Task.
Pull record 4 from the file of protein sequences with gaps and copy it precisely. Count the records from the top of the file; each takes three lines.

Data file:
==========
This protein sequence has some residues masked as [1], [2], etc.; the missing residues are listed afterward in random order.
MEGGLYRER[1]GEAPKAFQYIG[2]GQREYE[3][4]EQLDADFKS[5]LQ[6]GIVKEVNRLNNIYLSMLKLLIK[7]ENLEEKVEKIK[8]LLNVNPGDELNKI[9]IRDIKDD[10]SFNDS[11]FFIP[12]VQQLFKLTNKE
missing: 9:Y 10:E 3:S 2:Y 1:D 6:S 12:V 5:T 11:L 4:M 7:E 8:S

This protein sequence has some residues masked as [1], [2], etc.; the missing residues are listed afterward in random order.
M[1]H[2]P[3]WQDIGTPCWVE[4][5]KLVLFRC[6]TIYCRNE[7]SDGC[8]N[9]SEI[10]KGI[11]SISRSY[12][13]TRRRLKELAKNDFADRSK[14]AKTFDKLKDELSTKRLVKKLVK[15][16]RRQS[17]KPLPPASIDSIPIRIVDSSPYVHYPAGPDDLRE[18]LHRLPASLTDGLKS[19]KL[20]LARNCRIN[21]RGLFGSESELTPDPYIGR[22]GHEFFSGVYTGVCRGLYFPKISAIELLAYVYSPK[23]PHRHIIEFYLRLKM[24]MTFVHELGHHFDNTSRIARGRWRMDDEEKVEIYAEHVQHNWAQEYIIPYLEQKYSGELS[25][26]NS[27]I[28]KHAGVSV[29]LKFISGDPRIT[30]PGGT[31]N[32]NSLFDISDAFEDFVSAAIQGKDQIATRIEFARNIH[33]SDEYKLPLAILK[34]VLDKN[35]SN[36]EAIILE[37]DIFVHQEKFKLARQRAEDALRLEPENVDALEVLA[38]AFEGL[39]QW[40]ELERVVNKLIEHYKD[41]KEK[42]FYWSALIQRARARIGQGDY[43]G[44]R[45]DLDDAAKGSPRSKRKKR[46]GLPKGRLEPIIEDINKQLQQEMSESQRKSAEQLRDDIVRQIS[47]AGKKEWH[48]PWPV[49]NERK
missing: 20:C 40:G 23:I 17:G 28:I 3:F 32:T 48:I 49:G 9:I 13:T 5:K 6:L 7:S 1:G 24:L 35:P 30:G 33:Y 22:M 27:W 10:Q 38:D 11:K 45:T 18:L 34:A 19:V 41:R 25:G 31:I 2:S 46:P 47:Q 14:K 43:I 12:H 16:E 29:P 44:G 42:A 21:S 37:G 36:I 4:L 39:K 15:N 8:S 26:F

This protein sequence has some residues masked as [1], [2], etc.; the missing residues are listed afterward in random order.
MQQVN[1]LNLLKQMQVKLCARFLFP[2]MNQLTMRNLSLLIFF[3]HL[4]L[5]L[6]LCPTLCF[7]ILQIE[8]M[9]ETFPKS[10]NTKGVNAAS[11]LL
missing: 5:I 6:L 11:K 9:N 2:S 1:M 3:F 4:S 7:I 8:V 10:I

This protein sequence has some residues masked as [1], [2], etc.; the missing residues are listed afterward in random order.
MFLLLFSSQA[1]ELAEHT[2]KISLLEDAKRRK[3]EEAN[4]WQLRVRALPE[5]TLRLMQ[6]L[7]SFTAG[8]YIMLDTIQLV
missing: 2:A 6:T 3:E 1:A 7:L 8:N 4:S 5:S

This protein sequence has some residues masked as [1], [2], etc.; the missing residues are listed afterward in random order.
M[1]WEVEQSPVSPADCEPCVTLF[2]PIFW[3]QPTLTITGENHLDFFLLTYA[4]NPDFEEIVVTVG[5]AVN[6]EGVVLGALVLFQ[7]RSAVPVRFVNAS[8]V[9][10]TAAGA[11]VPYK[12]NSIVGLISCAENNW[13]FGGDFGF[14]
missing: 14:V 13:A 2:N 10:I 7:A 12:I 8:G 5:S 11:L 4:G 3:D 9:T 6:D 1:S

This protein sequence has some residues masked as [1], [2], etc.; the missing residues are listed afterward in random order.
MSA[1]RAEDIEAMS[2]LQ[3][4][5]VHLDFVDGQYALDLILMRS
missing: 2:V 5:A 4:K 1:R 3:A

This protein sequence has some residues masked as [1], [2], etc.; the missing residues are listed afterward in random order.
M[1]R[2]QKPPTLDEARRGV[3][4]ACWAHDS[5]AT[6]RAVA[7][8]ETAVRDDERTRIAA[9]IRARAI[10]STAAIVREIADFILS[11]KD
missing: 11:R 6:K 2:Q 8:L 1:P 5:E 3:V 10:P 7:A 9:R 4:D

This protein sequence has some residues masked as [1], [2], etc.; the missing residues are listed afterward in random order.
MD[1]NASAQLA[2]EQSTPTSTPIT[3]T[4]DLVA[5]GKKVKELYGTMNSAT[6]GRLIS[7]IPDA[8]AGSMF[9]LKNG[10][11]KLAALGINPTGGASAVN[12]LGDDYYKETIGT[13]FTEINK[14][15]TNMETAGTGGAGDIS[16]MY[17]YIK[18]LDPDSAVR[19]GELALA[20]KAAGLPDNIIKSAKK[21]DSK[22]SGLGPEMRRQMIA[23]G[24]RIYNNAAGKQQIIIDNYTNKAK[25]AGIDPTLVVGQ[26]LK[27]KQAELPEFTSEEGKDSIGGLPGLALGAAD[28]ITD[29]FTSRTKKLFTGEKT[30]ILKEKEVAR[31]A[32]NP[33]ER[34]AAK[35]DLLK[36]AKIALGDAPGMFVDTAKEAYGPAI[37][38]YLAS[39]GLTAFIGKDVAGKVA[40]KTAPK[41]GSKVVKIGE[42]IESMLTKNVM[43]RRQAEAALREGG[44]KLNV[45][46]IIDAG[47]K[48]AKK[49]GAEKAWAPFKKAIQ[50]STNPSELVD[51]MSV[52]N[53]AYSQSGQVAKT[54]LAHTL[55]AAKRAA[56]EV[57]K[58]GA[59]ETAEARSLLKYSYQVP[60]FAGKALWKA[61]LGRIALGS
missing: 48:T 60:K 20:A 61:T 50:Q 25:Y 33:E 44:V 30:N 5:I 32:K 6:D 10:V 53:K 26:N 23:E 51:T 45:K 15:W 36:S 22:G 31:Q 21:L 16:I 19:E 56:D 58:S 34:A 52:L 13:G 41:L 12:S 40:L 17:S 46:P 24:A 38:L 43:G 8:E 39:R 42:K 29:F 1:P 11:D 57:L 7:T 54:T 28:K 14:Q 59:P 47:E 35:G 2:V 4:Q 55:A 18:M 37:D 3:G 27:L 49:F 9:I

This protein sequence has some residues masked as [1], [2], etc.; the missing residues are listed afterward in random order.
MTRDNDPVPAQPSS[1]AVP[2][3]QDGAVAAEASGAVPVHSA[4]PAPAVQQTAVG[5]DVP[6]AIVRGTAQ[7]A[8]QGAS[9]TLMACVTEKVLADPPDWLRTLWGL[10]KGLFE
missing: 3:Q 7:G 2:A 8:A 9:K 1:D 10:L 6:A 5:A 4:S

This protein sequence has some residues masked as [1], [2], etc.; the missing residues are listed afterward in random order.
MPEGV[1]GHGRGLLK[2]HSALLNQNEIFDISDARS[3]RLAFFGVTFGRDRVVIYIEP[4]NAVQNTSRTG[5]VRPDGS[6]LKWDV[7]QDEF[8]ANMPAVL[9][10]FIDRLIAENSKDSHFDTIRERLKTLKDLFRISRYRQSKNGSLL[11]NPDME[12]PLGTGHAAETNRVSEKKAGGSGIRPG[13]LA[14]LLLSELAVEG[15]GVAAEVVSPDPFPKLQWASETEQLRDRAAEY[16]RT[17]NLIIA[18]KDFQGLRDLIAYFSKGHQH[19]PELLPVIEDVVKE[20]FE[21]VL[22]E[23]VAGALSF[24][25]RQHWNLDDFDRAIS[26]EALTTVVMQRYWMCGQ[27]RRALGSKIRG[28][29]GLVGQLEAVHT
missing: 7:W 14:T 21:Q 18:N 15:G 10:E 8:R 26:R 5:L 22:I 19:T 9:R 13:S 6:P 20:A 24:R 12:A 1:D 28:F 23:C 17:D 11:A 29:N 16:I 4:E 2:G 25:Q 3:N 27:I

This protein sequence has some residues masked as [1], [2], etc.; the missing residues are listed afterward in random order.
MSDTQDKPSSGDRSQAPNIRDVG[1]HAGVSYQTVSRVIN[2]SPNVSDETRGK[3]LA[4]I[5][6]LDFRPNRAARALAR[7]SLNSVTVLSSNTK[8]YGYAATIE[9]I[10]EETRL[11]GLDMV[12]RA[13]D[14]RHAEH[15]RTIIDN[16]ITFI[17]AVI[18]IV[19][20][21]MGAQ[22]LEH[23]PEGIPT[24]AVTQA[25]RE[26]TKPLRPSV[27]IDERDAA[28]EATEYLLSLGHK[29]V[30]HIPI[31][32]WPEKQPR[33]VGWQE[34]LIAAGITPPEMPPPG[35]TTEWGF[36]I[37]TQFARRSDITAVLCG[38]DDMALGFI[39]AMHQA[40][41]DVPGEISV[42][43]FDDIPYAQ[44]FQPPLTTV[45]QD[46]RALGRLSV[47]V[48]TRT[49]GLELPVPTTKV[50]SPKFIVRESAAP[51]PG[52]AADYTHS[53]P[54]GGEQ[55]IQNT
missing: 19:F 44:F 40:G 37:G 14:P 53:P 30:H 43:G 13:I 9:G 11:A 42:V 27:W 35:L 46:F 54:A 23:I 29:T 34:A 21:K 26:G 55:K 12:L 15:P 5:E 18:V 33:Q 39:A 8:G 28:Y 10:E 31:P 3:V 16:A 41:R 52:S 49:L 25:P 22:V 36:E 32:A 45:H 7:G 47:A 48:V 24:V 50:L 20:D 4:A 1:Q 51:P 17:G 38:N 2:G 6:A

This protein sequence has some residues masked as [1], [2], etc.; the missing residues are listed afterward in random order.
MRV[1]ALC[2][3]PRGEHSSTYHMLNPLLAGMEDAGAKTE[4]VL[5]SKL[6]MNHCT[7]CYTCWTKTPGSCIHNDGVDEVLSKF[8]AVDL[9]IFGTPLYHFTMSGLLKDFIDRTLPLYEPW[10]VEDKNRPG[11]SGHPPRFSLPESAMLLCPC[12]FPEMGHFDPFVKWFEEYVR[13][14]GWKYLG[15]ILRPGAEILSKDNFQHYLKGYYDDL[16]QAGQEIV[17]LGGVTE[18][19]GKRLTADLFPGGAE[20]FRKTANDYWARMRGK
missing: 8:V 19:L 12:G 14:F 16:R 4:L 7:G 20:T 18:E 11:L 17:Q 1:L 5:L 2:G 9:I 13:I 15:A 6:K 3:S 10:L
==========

This protein sequence has some residues masked as [1], [2], etc.; the missing residues are listed afterward in random order.
MFLLLFSSQA[1]ELAEHT[2]KISLLEDAKRRK[3]EEAN[4]WQLRVRALPE[5]TLRLMQ[6]L[7]SFTAG[8]YIMLDTIQLV
missing: 2:A 6:T 3:E 1:A 7:L 8:N 4:S 5:S